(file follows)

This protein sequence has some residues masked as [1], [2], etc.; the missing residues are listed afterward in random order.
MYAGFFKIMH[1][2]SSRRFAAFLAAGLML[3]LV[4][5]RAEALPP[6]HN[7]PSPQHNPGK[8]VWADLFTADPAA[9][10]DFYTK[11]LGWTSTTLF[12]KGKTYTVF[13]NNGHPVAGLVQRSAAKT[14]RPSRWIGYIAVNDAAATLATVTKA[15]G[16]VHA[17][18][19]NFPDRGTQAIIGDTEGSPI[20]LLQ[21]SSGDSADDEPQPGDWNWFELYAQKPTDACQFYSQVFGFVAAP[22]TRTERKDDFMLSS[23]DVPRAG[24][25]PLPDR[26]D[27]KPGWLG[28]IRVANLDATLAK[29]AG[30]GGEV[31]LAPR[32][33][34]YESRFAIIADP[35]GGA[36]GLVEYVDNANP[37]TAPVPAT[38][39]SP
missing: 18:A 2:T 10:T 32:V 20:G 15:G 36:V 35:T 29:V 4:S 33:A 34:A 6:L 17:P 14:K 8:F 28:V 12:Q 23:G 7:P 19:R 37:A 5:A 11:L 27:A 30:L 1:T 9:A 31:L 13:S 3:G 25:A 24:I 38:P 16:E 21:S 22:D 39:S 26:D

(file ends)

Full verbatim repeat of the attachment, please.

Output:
This protein sequence has some residues masked as [1], [2], etc.; the missing residues are listed afterward in random order.
MYAGFFKIMH[1][2]SSRRFAAFLAAGLML[3]LV[4][5]RAEALPP[6]HN[7]PSPQHNPGK[8]VWADLFTADPAA[9][10]DFYTK[11]LGWTSTTLF[12]KGKTYTVF[13]NNGHPVAGLVQRSAAKT[14]RPSRWIGYIAVNDAAATLATVTKA[15]G[16]VHA[17][18][19]NFPDRGTQAIIGDTEGSPI[20]LLQ[21]SSGDSADDEPQPGDWNWFELYAQKPTDACQFYSQVFGFVAAP[22]TRTERKDDFMLSS[23]DVPRAG[24][25]PLPDR[26]D[27]KPGWLG[28]IRVANLDATLAK[29]AG[30]GGEV[31]LAPR[32][33][34]YESRFAIIADP[35]GGA[36]GLVEYVDNANP[37]TAPVPAT[38][39]SP
missing: 18:A 2:T 10:T 32:V 20:G 15:G 36:V 35:T 29:V 4:S 33:A 34:A 6:L 17:P 14:K 8:F 28:V 12:Q 23:G 7:P 19:R 37:A 5:A 11:L 27:A 30:L 1:T 9:A 31:L 13:S 3:G 25:A 24:I 38:P 16:E 21:S 22:D 39:S 26:D